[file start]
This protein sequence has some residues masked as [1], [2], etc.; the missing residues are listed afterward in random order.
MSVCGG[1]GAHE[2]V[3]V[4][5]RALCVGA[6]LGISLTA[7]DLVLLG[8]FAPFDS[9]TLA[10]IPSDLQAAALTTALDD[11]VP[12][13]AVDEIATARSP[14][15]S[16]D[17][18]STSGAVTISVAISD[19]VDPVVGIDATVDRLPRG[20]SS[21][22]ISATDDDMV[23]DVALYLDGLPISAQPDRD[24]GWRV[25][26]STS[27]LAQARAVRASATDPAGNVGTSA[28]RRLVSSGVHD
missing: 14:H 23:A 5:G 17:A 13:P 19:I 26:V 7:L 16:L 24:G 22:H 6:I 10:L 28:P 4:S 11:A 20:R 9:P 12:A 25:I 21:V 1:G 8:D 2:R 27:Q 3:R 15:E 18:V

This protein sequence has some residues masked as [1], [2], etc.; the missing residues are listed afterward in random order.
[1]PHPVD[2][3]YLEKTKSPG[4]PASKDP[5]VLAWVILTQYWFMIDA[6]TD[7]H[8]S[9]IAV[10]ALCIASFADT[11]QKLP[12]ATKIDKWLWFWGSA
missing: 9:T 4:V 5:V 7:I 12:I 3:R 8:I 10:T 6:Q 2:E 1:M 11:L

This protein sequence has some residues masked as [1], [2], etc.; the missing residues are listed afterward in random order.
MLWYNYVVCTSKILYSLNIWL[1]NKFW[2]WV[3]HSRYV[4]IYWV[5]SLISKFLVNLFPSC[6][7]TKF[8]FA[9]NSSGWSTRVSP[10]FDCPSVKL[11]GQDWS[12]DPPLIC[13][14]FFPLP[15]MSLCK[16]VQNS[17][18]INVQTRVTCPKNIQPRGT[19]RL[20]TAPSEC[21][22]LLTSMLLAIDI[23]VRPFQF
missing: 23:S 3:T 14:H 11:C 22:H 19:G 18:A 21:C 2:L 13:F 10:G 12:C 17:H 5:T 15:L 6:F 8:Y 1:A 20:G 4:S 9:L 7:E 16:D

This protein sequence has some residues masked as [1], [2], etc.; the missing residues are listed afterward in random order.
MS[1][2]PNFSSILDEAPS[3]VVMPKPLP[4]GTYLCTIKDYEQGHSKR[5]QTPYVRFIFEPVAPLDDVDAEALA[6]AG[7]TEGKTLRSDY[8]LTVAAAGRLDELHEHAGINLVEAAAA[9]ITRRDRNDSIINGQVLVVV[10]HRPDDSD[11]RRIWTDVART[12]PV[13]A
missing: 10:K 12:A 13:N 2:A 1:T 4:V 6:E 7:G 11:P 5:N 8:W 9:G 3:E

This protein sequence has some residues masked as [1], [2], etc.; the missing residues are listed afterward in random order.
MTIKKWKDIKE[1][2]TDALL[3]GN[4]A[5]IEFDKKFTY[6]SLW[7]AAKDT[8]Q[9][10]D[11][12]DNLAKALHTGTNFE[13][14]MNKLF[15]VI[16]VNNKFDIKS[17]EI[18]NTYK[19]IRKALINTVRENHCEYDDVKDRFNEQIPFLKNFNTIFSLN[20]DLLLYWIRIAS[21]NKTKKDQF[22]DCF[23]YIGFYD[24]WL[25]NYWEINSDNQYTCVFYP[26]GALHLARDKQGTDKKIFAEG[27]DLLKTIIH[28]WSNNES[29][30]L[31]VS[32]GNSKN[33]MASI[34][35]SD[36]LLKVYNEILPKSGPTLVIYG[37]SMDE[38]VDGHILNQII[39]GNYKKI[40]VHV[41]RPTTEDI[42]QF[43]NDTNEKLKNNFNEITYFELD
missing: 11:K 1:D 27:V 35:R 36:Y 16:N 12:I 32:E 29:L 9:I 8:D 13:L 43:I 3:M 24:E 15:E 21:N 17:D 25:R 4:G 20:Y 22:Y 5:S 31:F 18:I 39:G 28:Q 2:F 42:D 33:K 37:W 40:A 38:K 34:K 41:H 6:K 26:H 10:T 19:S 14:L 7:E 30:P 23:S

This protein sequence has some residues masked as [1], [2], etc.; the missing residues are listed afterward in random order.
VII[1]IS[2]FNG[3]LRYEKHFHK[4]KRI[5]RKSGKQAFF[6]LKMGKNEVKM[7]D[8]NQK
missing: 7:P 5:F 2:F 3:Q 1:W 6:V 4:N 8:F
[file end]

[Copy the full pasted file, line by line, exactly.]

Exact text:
This protein sequence has some residues masked as [1], [2], etc.; the missing residues are listed afterward in random order.
MSVCGG[1]GAHE[2]V[3]V[4][5]RALCVGA[6]LGISLTA[7]DLVLLG[8]FAPFDS[9]TLA[10]IPSDLQAAALTTALDD[11]VP[12][13]AVDEIATARSP[14][15]S[16]D[17][18]STSGAVTISVAISD[19]VDPVVGIDATVDRLPRG[20]SS[21][22]ISATDDDMV[23]DVALYLDGLPISAQPDRD[24]GWRV[25][26]STS[27]LAQARAVRASATDPAGNVGTSA[28]RRLVSSGVHD
missing: 14:H 23:A 5:G 17:A 13:P 19:I 26:V 7:L 16:L 24:G 22:H 6:I 10:L 28:P 4:S 11:A 20:R 9:P 12:A 25:I 21:V 1:G 8:D 2:R 27:Q 3:R 15:E 18:V

This protein sequence has some residues masked as [1], [2], etc.; the missing residues are listed afterward in random order.
[1]PHPVD[2][3]YLEKTKSPG[4]PASKDP[5]VLAWVILTQYWFMIDA[6]TD[7]H[8]S[9]IAV[10]ALCIASFADT[11]QKLP[12]ATKIDKWLWFWGSA
missing: 9:T 4:V 5:V 7:I 12:I 3:R 8:I 10:T 6:Q 2:E 1:M 11:L

This protein sequence has some residues masked as [1], [2], etc.; the missing residues are listed afterward in random order.
MLWYNYVVCTSKILYSLNIWL[1]NKFW[2]WV[3]HSRYV[4]IYWV[5]SLISKFLVNLFPSC[6][7]TKF[8]FA[9]NSSGWSTRVSP[10]FDCPSVKL[11]GQDWS[12]DPPLIC[13][14]FFPLP[15]MSLCK[16]VQNS[17][18]INVQTRVTCPKNIQPRGT[19]RL[20]TAPSEC[21][22]LLTSMLLAIDI[23]VRPFQF
missing: 23:S 3:T 14:H 11:C 22:H 19:G 18:A 21:C 2:L 13:F 10:G 12:C 17:H 5:T 15:L 6:F 8:Y 1:A 20:G 4:S 9:L 7:E 16:D

This protein sequence has some residues masked as [1], [2], etc.; the missing residues are listed afterward in random order.
MS[1][2]PNFSSILDEAPS[3]VVMPKPLP[4]GTYLCTIKDYEQGHSKR[5]QTPYVRFIFEPVAPLDDVDAEALA[6]AG[7]TEGKTLRSDY[8]LTVAAAGRLDELHEHAGINLVEAAAA[9]ITRRDRNDSIINGQVLVVV[10]HRPDDSD[11]RRIWTDVART[12]PV[13]A
missing: 10:K 12:A 13:N 2:A 1:T 4:V 6:E 7:G 11:P 5:N 8:W 9:G 3:E

This protein sequence has some residues masked as [1], [2], etc.; the missing residues are listed afterward in random order.
MTIKKWKDIKE[1][2]TDALL[3]GN[4]A[5]IEFDKKFTY[6]SLW[7]AAKDT[8]Q[9][10]D[11][12]DNLAKALHTGTNFE[13][14]MNKLF[15]VI[16]VNNKFDIKS[17]EI[18]NTYK[19]IRKALINTVRENHCEYDDVKDRFNEQIPFLKNFNTIFSLN[20]DLLLYWIRIAS[21]NKTKKDQF[22]DCF[23]YIGFYD[24]WL[25]NYWEINSDNQYTCVFYP[26]GALHLARDKQGTDKKIFAEG[27]DLLKTIIH[28]WSNNES[29][30]L[31]VS[32]GNSKN[33]MASI[34][35]SD[36]LLKVYNEILPKSGPTLVIYG[37]SMDE[38]VDGHILNQII[39]GNYKKI[40]VHV[41]RPTTEDI[42]QF[43]NDTNEKLKNNFNEITYFELD
missing: 11:K 1:D 27:V 35:R 36:Y 16:N 12:I 32:E 29:L 9:I 8:D 13:L 43:I 3:M 24:E 15:E 21:N 17:D 25:R 4:G 20:Y 22:Y 5:S 31:F 18:I 39:G 28:Q 2:F 42:D 33:K 37:W 40:A 38:K 34:K 41:H 6:K 26:H 10:T 19:S 14:L 7:E 30:P 23:S

This protein sequence has some residues masked as [1], [2], etc.; the missing residues are listed afterward in random order.
VII[1]IS[2]FNG[3]LRYEKHFHK[4]KRI[5]RKSGKQAFF[6]LKMGKNEVKM[7]D[8]NQK
missing: 7:P 5:F 2:F 3:Q 1:W 6:V 4:N 8:F